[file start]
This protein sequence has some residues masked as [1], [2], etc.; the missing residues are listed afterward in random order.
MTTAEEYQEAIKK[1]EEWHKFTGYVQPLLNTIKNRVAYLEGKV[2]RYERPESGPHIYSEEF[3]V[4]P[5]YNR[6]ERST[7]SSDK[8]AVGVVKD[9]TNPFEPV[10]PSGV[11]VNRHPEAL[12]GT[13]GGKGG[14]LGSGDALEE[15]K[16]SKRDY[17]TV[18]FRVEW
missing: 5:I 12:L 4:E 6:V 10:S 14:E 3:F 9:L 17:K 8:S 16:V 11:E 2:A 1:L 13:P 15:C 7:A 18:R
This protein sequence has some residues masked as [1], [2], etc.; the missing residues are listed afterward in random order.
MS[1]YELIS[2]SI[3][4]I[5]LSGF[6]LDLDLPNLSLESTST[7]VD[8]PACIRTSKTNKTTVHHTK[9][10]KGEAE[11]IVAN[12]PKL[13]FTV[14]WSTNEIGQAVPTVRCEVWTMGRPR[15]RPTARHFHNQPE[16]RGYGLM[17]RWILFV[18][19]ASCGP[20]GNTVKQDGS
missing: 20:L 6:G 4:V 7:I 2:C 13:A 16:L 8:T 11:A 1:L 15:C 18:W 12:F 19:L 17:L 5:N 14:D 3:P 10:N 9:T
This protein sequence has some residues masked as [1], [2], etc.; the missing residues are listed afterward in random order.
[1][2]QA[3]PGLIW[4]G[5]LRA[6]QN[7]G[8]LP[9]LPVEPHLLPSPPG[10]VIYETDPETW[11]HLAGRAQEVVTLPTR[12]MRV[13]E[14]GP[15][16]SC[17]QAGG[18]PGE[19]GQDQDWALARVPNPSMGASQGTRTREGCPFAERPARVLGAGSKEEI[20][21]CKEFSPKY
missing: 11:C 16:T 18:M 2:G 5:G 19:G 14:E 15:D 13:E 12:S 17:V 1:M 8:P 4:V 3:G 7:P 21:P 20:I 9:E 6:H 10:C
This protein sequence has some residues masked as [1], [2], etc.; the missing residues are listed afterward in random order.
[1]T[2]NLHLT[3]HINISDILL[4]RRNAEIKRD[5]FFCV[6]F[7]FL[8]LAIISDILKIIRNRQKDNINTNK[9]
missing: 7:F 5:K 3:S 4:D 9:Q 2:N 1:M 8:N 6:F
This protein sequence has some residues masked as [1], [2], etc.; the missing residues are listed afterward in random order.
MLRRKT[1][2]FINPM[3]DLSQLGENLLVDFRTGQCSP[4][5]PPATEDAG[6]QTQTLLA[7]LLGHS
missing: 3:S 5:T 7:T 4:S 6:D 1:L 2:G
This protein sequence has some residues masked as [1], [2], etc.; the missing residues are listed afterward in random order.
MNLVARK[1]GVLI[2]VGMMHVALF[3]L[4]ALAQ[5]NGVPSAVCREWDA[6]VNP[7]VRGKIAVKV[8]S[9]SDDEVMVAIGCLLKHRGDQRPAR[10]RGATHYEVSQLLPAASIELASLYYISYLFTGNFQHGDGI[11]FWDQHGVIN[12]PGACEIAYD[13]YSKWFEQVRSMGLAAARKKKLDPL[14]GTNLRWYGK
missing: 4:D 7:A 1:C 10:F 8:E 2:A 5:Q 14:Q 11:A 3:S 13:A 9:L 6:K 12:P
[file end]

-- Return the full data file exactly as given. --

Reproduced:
This protein sequence has some residues masked as [1], [2], etc.; the missing residues are listed afterward in random order.
MTTAEEYQEAIKK[1]EEWHKFTGYVQPLLNTIKNRVAYLEGKV[2]RYERPESGPHIYSEEF[3]V[4]P[5]YNR[6]ERST[7]SSDK[8]AVGVVKD[9]TNPFEPV[10]PSGV[11]VNRHPEAL[12]GT[13]GGKGG[14]LGSGDALEE[15]K[16]SKRDY[17]TV[18]FRVEW
missing: 5:I 12:L 4:E 6:V 10:S 14:E 3:F 9:L 17:K 8:S 16:V 11:E 2:A 1:L 13:P 15:C 7:A 18:R
This protein sequence has some residues masked as [1], [2], etc.; the missing residues are listed afterward in random order.
MS[1]YELIS[2]SI[3][4]I[5]LSGF[6]LDLDLPNLSLESTST[7]VD[8]PACIRTSKTNKTTVHHTK[9][10]KGEAE[11]IVAN[12]PKL[13]FTV[14]WSTNEIGQAVPTVRCEVWTMGRPR[15]RPTARHFHNQPE[16]RGYGLM[17]RWILFV[18][19]ASCGP[20]GNTVKQDGS
missing: 20:L 6:G 4:V 7:I 2:C 13:A 16:L 8:T 11:A 1:L 15:C 18:W 12:F 19:L 17:L 5:N 14:D 3:P 10:N 9:T
This protein sequence has some residues masked as [1], [2], etc.; the missing residues are listed afterward in random order.
[1][2]QA[3]PGLIW[4]G[5]LRA[6]QN[7]G[8]LP[9]LPVEPHLLPSPPG[10]VIYETDPETW[11]HLAGRAQEVVTLPTR[12]MRV[13]E[14]GP[15][16]SC[17]QAGG[18]PGE[19]GQDQDWALARVPNPSMGASQGTRTREGCPFAERPARVLGAGSKEEI[20][21]CKEFSPKY
missing: 11:C 16:T 18:M 2:G 5:G 19:G 14:E 15:D 13:E 12:S 17:V 1:M 8:P 4:V 3:G 7:P 21:P 20:I 9:E 6:H 10:C
This protein sequence has some residues masked as [1], [2], etc.; the missing residues are listed afterward in random order.
[1]T[2]NLHLT[3]HINISDILL[4]RRNAEIKRD[5]FFCV[6]F[7]FL[8]LAIISDILKIIRNRQKDNINTNK[9]
missing: 7:F 5:K 3:S 4:D 9:Q 2:N 1:M 8:N 6:F
This protein sequence has some residues masked as [1], [2], etc.; the missing residues are listed afterward in random order.
MLRRKT[1][2]FINPM[3]DLSQLGENLLVDFRTGQCSP[4][5]PPATEDAG[6]QTQTLLA[7]LLGHS
missing: 3:S 5:T 7:T 4:S 6:D 1:L 2:G
This protein sequence has some residues masked as [1], [2], etc.; the missing residues are listed afterward in random order.
MNLVARK[1]GVLI[2]VGMMHVALF[3]L[4]ALAQ[5]NGVPSAVCREWDA[6]VNP[7]VRGKIAVKV[8]S[9]SDDEVMVAIGCLLKHRGDQRPAR[10]RGATHYEVSQLLPAASIELASLYYISYLFTGNFQHGDGI[11]FWDQHGVIN[12]PGACEIAYD[13]YSKWFEQVRSMGLAAARKKKLDPL[14]GTNLRWYGK
missing: 4:D 7:A 1:C 10:F 8:E 2:A 5:Q 14:Q 11:A 3:S 13:A 9:L 6:K 12:P